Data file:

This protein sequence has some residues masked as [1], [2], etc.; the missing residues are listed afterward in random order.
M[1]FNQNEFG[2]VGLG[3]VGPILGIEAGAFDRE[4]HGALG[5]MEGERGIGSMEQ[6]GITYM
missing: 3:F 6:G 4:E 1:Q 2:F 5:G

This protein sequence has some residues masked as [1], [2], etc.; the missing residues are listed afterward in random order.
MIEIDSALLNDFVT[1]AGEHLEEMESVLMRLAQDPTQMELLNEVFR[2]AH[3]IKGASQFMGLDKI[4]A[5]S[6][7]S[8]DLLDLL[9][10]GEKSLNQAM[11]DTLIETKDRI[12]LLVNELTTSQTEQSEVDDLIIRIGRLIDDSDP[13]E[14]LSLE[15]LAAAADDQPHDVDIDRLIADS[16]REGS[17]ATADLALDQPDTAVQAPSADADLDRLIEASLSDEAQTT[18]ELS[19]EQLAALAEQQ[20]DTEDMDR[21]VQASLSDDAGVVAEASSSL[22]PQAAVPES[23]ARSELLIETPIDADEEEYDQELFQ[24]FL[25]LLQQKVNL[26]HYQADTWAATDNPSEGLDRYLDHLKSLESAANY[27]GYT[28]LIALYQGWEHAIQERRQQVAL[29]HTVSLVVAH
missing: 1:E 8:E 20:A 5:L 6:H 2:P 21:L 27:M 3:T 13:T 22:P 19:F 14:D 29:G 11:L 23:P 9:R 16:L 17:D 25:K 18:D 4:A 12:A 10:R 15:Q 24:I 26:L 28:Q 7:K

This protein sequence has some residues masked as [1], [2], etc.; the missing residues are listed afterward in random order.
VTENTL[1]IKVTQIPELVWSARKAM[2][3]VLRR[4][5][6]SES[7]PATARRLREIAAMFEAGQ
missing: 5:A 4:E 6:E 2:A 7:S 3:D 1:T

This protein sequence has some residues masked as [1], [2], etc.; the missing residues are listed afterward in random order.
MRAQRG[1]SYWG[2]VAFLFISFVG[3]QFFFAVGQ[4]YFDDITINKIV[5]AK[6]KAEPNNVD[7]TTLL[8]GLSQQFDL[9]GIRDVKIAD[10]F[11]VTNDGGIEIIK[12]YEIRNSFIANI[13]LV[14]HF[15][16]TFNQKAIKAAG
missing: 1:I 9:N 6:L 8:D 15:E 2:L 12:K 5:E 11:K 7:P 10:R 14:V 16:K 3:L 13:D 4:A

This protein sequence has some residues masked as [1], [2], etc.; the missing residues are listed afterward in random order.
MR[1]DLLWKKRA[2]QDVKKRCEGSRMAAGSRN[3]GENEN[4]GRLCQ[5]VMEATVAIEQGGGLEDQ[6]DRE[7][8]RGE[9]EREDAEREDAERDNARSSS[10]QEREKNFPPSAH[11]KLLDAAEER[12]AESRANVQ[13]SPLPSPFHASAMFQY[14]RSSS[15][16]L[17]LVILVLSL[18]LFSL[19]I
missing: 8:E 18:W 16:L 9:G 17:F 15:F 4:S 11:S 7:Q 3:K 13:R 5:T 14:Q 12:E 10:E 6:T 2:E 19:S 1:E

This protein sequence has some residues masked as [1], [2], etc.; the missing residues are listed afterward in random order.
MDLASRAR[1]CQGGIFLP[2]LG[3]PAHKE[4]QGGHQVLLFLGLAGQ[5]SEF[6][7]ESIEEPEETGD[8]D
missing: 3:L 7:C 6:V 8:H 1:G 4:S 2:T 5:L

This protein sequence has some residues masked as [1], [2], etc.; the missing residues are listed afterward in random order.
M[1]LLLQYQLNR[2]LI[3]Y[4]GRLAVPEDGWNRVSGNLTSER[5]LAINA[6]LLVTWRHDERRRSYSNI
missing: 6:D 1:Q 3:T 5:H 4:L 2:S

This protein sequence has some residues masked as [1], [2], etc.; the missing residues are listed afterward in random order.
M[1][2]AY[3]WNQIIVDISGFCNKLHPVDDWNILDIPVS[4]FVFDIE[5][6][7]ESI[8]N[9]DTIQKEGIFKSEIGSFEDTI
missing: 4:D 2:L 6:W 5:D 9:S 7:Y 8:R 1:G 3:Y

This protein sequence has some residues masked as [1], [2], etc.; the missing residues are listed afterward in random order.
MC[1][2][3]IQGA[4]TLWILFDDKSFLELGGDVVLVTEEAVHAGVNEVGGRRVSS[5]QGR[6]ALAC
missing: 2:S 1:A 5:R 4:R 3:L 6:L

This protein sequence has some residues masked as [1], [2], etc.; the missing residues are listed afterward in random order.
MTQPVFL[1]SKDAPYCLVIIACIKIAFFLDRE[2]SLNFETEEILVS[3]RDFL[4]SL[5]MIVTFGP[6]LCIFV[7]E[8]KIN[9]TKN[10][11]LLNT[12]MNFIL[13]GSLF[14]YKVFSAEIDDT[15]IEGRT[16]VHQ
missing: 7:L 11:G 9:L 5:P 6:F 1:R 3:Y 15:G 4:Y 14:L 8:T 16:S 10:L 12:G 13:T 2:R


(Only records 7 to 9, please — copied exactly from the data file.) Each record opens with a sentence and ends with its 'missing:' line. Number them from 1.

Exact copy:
This protein sequence has some residues masked as [1], [2], etc.; the missing residues are listed afterward in random order.
M[1]LLLQYQLNR[2]LI[3]Y[4]GRLAVPEDGWNRVSGNLTSER[5]LAINA[6]LLVTWRHDERRRSYSNI
missing: 6:D 1:Q 3:T 5:H 4:L 2:S

This protein sequence has some residues masked as [1], [2], etc.; the missing residues are listed afterward in random order.
M[1][2]AY[3]WNQIIVDISGFCNKLHPVDDWNILDIPVS[4]FVFDIE[5][6][7]ESI[8]N[9]DTIQKEGIFKSEIGSFEDTI
missing: 4:D 2:L 6:W 5:D 9:S 7:Y 8:R 1:G 3:Y

This protein sequence has some residues masked as [1], [2], etc.; the missing residues are listed afterward in random order.
MC[1][2][3]IQGA[4]TLWILFDDKSFLELGGDVVLVTEEAVHAGVNEVGGRRVSS[5]QGR[6]ALAC
missing: 2:S 1:A 5:R 4:R 3:L 6:L